Spotlight on Saint Louis Park

New energy is being poured into St. Louis Park to attract new residents and provide upgrade help for those who want to stay.


On a half-acre wooded lot with a pond, this four bedroom home sold for $547,000, after being reduced from $575,000.

When a church began meeting individually with homeowners in St. Louis Park's Sorensen neighborhood to discuss buying and tearing down seven homes on the 3100 block of Alabama Av. S., residents got together over dessert to discuss ways to prevent the purchases.

The church would pay market value for the homes as they become available, using the land to expand.

One of the homes belongs to neighborhood association president Erin Hynes, who's leading residents who don't want to sacrifice the homes for a church. She likes the church; she can see it from her back yard, but she doesn't want to change the neighborhood she loves.

In a show of solidarity, many of the owners are planning to plant boulevard gardens this spring.

"When I moved here six years ago, I asked a neighbor to borrow a ladder to clean my gutters, but by the time I got home the work had been done for me," Hynes said. "That's the kind of neighborhood I live in. Who'd want to give that up?"

Apparently, others feel the same. In fact, 92 percent of a random selection of St. Louis Park residents said they have pride and ownership in their neighborhood, according to a 2005 study conducted by Decision Resources.

Many first-time home buyers are attracted to west St. Louis Park with many modest ramblers, as well as the east side of the city, where the Excelsior & Grand redevelopment project offers apartments and condos, shops and restaurants, and convenient access to Minneapolis' chain of lakes and Uptown area.

Opportunities exist for new housing. Nine parcels of publicly owned land are in the process of becoming available for residents who want to upgrade from starter homes.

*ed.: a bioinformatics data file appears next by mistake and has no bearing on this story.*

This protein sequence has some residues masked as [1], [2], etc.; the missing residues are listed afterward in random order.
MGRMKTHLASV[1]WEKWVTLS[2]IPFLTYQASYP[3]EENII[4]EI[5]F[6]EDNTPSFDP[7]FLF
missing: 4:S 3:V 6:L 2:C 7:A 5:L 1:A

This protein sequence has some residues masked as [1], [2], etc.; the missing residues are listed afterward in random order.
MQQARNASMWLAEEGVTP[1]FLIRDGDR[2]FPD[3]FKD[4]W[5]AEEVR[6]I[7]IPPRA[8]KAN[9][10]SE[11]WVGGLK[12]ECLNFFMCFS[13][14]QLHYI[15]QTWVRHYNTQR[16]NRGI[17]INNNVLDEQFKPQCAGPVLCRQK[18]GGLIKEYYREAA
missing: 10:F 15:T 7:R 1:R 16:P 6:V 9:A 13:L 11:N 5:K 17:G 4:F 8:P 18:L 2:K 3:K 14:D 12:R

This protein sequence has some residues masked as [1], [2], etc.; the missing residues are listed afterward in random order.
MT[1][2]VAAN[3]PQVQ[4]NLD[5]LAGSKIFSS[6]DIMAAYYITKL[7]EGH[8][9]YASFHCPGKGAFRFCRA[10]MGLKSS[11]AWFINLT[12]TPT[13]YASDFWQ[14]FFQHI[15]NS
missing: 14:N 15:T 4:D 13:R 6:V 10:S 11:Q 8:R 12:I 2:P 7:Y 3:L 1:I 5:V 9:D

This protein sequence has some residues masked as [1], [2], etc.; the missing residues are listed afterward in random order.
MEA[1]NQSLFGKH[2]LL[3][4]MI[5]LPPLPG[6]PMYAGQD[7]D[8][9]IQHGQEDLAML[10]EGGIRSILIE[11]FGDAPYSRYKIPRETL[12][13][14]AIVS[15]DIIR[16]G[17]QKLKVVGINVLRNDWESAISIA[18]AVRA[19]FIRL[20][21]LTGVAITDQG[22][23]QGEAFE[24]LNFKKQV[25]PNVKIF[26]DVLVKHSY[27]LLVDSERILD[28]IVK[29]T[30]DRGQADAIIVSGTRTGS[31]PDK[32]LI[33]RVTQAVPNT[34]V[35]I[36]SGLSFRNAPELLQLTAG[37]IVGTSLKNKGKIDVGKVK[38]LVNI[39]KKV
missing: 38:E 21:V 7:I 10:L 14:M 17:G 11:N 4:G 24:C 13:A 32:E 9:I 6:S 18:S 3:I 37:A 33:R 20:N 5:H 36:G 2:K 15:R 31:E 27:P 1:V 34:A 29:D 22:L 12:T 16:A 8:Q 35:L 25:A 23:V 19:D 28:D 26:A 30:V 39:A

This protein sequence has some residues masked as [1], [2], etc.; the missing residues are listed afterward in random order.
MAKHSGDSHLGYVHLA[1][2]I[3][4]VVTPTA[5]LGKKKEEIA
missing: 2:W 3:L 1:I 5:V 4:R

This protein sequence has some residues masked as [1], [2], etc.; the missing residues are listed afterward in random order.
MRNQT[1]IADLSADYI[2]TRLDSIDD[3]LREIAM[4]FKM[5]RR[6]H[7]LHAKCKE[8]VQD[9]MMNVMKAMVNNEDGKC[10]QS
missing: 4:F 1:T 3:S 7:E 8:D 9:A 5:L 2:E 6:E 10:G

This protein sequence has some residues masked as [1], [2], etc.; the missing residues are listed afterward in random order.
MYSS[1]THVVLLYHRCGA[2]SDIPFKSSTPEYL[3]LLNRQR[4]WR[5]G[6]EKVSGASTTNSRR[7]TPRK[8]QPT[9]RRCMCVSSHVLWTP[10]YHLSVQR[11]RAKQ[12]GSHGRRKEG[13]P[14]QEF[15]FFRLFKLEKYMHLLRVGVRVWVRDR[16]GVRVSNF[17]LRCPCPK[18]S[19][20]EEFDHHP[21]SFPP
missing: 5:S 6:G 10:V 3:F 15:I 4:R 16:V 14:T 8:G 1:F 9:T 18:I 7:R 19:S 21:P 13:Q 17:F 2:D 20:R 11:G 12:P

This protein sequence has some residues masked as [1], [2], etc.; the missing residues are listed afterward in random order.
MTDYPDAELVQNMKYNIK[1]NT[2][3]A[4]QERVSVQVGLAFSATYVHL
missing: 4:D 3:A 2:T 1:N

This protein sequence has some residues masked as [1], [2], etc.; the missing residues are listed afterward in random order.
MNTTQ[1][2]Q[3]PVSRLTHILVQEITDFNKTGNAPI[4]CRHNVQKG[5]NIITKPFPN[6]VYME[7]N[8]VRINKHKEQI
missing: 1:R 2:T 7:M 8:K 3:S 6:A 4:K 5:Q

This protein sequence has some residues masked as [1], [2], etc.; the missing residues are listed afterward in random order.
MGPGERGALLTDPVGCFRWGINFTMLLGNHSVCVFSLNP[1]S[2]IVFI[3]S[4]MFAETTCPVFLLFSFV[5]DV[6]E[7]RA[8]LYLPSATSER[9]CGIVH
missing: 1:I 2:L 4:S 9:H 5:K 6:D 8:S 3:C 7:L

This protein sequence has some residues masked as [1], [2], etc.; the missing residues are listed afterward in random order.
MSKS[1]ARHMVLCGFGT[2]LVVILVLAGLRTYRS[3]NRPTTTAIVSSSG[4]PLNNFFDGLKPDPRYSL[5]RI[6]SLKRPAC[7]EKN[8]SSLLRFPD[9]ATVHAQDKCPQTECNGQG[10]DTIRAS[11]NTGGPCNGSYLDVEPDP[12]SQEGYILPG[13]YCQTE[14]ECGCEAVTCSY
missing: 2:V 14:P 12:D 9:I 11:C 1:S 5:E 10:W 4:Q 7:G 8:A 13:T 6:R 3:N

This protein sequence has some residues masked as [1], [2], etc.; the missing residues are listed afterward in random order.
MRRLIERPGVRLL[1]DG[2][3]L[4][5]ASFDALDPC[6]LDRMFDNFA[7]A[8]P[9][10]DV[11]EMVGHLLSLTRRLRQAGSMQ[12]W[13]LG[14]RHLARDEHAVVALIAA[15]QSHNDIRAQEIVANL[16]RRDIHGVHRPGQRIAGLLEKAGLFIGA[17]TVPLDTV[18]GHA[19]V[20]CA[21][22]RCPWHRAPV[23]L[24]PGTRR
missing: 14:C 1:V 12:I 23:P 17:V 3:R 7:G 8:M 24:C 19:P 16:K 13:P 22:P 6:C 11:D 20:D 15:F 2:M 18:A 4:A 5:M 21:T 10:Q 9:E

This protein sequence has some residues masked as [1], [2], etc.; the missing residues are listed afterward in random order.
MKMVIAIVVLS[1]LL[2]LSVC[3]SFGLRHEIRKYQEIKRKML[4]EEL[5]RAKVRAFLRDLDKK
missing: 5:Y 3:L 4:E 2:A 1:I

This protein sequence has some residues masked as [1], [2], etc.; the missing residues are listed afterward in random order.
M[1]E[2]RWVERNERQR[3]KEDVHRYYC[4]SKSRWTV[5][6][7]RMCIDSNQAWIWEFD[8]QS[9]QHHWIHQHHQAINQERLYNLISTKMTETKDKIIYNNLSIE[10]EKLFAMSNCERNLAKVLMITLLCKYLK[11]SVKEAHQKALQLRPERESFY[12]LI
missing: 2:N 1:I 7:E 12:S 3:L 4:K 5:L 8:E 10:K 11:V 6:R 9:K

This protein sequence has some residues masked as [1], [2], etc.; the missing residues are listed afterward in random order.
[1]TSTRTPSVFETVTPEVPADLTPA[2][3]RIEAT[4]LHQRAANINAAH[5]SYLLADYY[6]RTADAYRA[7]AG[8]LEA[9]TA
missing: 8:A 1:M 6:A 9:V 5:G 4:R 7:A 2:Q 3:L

"St. Louis Park boomed with the baby boomers," said Sheri Fine, an agent with Edina Realty's Minneapolis City Lakes office. "It's becoming an aging community, yet it's desirable for everyone because it's so close to the city."

Neighboring Minneapolis on the west, St. Louis Park is bordered by Interstate Hwy. 394 on the north and Hwy. 169 on the west. Hwy. 100 goes through the eastern portion of the city. That's where some of the most expensive homes are located in neighborhoods such as Browndale, Fern Hill and Minnetonka Vista.

Efforts are underway to build on the initial success of "Vision St. Louis Park," a 1995 planning initiative that included the $150 million Excelsior & Grand retail and housing development.

The city also is offering opportunities to residents who want to stay and update their houses. It will provide free services of a remodeling adviser and will help pay architectural fees for those want to expand.

"St. Louis Park is a revival community," Fine said. "For a while, it started getting old and it was cool to live in [Minneapolis], but in the last five years St. Louis Park has done so much to expand."

Hynes explained her affection for the first-ring suburb:

Q Why did you choose St. Louis Park?

A I grew up in an inner-ring suburb of Chicago and have lived in Philadelphia, Houston and Austin, Texas, and Chapel Hill, N.C., among other places, and I wanted to get back to a place that felt like home. This is what home feels like to me.

Q. What is your street like?

A My house is a 1½ story version of a 1938 Cape Cod. I have a garden, yard and a white picket fence. Unlike much of the housing stock in St. Louis Park, which was built after World War I, all the houses on my block were built during the late teens and early 1920s.

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